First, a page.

The much awaited Nokia Lumia 920 was launched just about a couple of hours ago in New York. I attended a live online event and it seems that while the event managed to engage the audience, the venue wasn’t bubbling with excitement. It is not surprising that Nokia shares reportedly dropped after the launch. (See also:
Only once throughout the event did the audience seem to clap and applaud spontaneously, when the “smart shoot” feature was discussed. It sounded like an incredible piece of technology though.
Both Nokia CEO Stephen Elop and Microsoft CEO Steve Ballmer made appearances at the event.  It was interesting that Elop did not fail to mention the Nokia Asha phones at the Lumia launch event. 
That could be indicative of plan B in case the Windows Phones don’t take off as expected or as soon as expected. He noted that the innovations gone into Asha phones made them look like low priced smartphones, especially with full touch models.
Ballmer rightly emphasized that Windows Phone was “unlike any other phone in the market.” He also took the Lumia launch opportunity to make a characteristic style statement, “Make no mistake this is the year for Windows. Windows phone, tablets, PCs.” He added that in the next couple of months the rest of the Windows Phone 8 software would be coming out. (See also:
Overall, there still seem to be some key highlights that could make Lumia stand out, provided the pricing too is right and the actual user experience and feedback is favorable:

Smart shoot makes it possible to take a photo and leave out the nearby objects:
“Smart shoot” would a user to ignore or edit undesired people and objects out, which would come very handy when shooting outdoors in public places. The device is apparently able to run a smart analysis to detect things one might want to remove from the image.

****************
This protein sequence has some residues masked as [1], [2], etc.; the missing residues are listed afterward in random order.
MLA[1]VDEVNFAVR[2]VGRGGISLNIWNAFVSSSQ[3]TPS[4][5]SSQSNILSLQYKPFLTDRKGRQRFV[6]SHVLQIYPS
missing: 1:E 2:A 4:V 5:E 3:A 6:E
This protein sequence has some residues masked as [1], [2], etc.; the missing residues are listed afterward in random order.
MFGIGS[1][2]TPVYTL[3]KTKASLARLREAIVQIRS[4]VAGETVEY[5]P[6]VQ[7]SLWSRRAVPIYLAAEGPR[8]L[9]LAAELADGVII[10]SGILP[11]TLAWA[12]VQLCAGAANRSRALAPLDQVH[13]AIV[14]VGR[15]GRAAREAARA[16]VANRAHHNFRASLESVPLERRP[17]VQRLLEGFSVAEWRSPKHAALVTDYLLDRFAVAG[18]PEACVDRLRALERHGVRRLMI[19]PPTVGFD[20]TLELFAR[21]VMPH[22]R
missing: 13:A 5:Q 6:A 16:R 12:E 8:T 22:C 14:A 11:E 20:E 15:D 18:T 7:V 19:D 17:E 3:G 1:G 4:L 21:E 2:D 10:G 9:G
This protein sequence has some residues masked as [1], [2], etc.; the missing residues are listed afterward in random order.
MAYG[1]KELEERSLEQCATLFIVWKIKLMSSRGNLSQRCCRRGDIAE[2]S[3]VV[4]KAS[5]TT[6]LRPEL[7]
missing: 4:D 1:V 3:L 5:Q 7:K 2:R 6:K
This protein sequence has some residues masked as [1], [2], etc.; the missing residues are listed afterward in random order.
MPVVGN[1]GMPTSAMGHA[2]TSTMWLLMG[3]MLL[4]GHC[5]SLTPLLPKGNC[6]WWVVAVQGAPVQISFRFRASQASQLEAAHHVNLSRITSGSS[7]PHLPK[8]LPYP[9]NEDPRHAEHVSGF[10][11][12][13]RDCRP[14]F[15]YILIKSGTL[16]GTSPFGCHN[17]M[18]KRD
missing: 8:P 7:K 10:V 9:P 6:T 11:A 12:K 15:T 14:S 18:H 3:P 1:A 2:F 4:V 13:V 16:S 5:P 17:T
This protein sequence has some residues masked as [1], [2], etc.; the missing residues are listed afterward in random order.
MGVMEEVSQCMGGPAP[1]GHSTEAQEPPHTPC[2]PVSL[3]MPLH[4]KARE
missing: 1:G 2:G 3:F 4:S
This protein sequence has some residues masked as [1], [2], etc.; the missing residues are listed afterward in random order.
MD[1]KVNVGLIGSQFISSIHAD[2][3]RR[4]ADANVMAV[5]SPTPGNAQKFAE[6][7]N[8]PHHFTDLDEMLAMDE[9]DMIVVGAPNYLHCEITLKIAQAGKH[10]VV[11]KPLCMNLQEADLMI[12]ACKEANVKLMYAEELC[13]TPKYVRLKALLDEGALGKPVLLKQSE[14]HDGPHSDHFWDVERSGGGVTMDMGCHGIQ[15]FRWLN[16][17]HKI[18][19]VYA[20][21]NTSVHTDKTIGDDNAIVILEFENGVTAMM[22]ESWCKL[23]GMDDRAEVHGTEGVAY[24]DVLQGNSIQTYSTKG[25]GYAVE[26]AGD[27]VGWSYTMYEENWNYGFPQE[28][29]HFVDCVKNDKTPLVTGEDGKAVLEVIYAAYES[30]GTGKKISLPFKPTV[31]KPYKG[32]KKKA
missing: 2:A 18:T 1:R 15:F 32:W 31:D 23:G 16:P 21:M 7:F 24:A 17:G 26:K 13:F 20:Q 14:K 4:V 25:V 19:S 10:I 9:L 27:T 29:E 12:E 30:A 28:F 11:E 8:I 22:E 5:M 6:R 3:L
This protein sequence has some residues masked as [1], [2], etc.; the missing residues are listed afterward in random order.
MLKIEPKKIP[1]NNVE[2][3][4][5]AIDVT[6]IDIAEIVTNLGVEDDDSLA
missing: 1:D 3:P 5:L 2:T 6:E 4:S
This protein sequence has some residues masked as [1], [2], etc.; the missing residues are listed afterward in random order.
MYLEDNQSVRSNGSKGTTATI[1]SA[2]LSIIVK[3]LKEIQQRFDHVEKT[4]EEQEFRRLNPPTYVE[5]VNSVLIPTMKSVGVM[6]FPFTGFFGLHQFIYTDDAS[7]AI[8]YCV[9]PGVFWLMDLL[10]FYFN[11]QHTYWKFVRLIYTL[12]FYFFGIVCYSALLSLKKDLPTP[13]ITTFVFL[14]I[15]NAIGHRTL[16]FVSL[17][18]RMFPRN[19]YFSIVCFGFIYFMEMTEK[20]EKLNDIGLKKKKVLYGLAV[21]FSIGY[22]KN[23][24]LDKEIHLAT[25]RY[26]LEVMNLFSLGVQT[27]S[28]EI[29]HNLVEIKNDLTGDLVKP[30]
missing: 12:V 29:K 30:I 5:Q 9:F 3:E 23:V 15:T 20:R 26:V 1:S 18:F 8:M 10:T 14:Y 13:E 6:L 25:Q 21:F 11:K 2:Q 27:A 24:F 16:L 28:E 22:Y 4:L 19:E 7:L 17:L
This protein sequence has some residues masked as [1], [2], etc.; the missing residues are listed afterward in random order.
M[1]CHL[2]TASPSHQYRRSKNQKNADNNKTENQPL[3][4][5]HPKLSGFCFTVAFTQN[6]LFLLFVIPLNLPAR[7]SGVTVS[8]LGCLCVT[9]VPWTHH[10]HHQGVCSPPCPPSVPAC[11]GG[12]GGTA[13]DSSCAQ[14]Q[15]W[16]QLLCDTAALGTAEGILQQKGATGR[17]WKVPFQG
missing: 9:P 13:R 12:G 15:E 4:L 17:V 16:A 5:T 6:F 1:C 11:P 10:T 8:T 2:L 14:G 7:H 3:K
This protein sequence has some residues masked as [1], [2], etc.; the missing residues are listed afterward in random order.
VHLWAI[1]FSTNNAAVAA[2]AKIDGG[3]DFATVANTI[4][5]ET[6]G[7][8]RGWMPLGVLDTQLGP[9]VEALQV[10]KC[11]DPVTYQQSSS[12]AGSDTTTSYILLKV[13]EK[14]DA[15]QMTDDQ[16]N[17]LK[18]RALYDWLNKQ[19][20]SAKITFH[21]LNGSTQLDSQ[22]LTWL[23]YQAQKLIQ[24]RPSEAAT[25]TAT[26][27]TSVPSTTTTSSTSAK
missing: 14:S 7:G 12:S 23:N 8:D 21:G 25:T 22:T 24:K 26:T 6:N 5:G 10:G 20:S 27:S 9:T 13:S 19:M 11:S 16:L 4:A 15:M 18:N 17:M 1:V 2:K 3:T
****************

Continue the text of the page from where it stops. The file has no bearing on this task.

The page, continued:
Vastly superior still and video capture
Nokia claimed that its lens assembly is up to 50% more effective than even some high-end DSLRs. It sports F2.0 aperture lens, which is possibly a smartphone rarity if not a smartphone first. It is also perhaps the first camera-phone to have lens-based image stabilization.
Lumia 920 is also using PureView camera technology which could capture five to ten times the amount of light than other cameras. Nokia also claimed that Lumia 920 could be a replacement for an HD camcorder, thanks to the floating lens technology put to use.

Two “touch” modes for the bare fingers and the gloved fingers:
Another laudable thing demoed was a “super sensitive touch” technology, which would allow users to tap directly on the screen to swipe up and was claimed to work even while wearing gloves. This would be particularly helpful for use in cold weather. Lumia 920 would have two modes to be able to detect the bare skin and the gloved fingers.

Wireless charging yes, but there’s more…
The wireless charging feature had been leaked much before the event and it is very much there indeed. Then there is also the JBL Power Up, designed specifically for Nokia by JBL. Also featured is support for near field communication (NFC)-integrated speakers.
It seems that Nokia has put too much of emphasis on enriching the camera capabilities in the device, which would have been good had it also brought out some exciting features in other departments. It seems to have overlooked the fact that a smartphone is primarily a smart “communication-and-access” device and not a camera. Or are there some outstanding smartphone features that it failed to highlight?
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